Motors

Wiring Sew-Tric

Sew-Tric motors are found on many sewing machines sold in Britain in 1950s, 1960s and 1970s. They are good quality conventional brushed electrical motors without electronic components, so they are heavy and they don’t quit working to this day. But after some 70 years, they often could use a clean or perhaps a change of carbon brushes. For a look inside a motor, see this previous post, but here we’ll just focus on wiring the connector.

Sew-Tric motors, as well as some Hillman motors, are equipped with a 4-pin connector with the pins arranged in an arch. There is also a lamp mounted on the side of the motor.

The connector is mounted to the casing of the motor and may be on top of it or on the underside. On Hillman motors it may also be parallel to the motor axis rather than perpendicular to it as in this photo.

Regardless of the orientation, the wiring scheme remains the same. It is normally embossed on the lid of the connector.

The earth pin is thicker than the other three pins and is screwed to the metal casing, so it’s easy to spot.

This is the socket, and, just to avoid any confusion, it is male because it’s got pins. The plug with the cables going to the mains and to the pedal is inserted into the socket, but still it is female because it’s got holes that the pins go into. Well, tubes, really.

Here’s the inside of the plug. There is no wiring diagram here, but it matches that of the socket.

The earth tube is thicker than the rest, and there is a little earth sign by the larger cavity meant for it. The cable with 3 cores goes to the mains, and the cable with 2 cores goes to the pedal. If you have a metal-cased pedal, it is better to use a 3-core cable there too, for safety.

The wiring is then as follows, from the top:

  1. Earth – from one or both cables.
  2. Mains neutral.
  3. Pedal neutral.
  4. Mains and pedal line (live wire).

Good luck! 💥

8 thoughts on “Wiring Sew-Tric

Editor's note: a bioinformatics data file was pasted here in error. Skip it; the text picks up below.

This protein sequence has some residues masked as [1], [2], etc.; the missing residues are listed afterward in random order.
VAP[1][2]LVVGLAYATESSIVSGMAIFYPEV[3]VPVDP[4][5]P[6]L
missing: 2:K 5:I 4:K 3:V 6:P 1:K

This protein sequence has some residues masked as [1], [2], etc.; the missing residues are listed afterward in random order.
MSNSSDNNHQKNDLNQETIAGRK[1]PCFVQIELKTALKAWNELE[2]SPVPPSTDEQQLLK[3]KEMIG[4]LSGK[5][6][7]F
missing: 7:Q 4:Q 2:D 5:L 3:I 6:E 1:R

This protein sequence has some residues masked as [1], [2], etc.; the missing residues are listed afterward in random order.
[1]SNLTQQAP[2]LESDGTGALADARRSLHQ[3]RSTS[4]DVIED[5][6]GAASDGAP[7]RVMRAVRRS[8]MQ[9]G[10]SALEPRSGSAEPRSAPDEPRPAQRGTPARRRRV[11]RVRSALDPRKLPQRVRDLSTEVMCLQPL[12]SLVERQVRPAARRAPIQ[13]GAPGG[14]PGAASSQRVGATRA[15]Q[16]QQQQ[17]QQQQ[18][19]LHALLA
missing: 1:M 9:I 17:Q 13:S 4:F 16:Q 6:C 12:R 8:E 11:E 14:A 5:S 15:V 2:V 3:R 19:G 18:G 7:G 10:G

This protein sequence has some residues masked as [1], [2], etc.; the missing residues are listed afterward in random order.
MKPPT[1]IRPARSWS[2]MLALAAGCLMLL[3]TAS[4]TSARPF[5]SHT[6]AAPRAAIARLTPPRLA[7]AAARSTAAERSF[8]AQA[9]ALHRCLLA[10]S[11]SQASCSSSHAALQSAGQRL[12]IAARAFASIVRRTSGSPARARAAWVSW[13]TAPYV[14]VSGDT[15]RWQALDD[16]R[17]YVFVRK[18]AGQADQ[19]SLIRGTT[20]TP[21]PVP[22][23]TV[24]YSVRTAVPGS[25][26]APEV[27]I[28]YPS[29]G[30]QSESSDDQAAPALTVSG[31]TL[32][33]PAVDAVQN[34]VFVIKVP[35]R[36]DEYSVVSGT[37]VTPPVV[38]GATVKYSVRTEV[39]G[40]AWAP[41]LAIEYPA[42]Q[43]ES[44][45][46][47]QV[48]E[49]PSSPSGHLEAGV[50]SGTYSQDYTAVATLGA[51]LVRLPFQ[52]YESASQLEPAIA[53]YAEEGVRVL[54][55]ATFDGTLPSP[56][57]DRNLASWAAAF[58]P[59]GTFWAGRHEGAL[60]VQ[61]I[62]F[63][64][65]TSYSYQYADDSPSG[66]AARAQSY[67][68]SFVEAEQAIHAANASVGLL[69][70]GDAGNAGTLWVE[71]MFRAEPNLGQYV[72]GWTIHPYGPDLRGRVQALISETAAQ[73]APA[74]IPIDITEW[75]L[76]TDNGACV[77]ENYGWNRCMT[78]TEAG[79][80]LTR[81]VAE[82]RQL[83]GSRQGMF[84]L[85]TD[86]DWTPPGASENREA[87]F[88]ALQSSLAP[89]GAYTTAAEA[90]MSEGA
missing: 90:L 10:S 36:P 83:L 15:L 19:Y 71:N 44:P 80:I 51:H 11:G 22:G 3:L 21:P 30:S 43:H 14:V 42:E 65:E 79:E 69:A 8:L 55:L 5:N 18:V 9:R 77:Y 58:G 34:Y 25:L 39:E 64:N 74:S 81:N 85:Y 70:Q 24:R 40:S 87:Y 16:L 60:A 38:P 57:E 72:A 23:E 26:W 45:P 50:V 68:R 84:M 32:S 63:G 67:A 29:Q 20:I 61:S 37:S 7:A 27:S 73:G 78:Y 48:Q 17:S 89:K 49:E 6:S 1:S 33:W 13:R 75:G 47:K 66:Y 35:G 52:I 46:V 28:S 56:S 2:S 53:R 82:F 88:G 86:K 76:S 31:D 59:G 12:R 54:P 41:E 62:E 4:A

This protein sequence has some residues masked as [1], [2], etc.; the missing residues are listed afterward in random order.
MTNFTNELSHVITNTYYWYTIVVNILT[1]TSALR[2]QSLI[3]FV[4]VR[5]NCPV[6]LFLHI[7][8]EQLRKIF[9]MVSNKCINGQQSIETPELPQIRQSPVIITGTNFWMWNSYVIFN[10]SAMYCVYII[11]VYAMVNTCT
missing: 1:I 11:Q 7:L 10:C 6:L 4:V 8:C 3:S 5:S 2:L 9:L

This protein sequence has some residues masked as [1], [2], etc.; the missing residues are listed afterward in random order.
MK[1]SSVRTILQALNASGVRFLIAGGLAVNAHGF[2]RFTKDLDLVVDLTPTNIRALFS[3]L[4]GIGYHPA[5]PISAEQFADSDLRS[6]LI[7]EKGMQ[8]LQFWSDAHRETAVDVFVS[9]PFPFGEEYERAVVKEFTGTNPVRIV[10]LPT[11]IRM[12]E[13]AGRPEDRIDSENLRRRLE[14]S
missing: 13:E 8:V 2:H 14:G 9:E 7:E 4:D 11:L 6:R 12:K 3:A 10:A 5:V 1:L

1. Great post ! Do you know wich type of of lightbulbs with bajonet fitting go into the lightfixture ? Keep upnthe good work !

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  2. Very helpful article, but your text doesn’t match the wiring diagram in the last picture. You’ve named the black wires as positive and the red wires as neutral. The way you’ve got it wired, it should read:
    Pin 1: earth
    Pin 2: mains neutral
    Pin 3: pedal neutral
    Pin 4: mains and pedal live

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  3. Hi Elena, wow what a wonderful blog site. Thanks for all that hard work and inspiration..
    I found an abandoned Sew-Tric machine and I’m trying to see if I can get it working. I’ve threaded it up but the bottom threader is stuck somehow. I’ve taken out the bottom threader (and now can’t put it back (doh!) and I can’t find any manuals online. I can’t see a date on the machine, but it’s a Sew-Tric Ltd Chiyoda. Series S 11?303 Class 1. RPM 6000. 20-60 Hz.
    I have a photo but not sure how to add it here.
    I would love some guidance as to where I can find a manual and then I can try and get it going.
    Thanks so much, Elaine

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    1. Hello Elaine, Sew-Tric is only the brand of the motor, it is different to the brand of the machine. The label that you quote belongs to the motor and lists its characteristics.
      You need to determine the make or at least the type of the machine itself, not the motor. The brand of the machine is usually written on the arm, but note again that the brand is not the same as the make – manufacturers used to produce machines for other brands (as is also the case today). But the brand would be a start.

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  4. I have 2 sewing machines with Sew Tric motors and after about 20 seconds the motors slow down and trips the power switches in the fuse board any idea what the problem is .. Thanks Fintan

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    1. Are you using electronic pedals with them? This happened to me. Other than that, the motor belts might be too tight overloading the motors. Then they start pulling too much power and overload the surge breaker.

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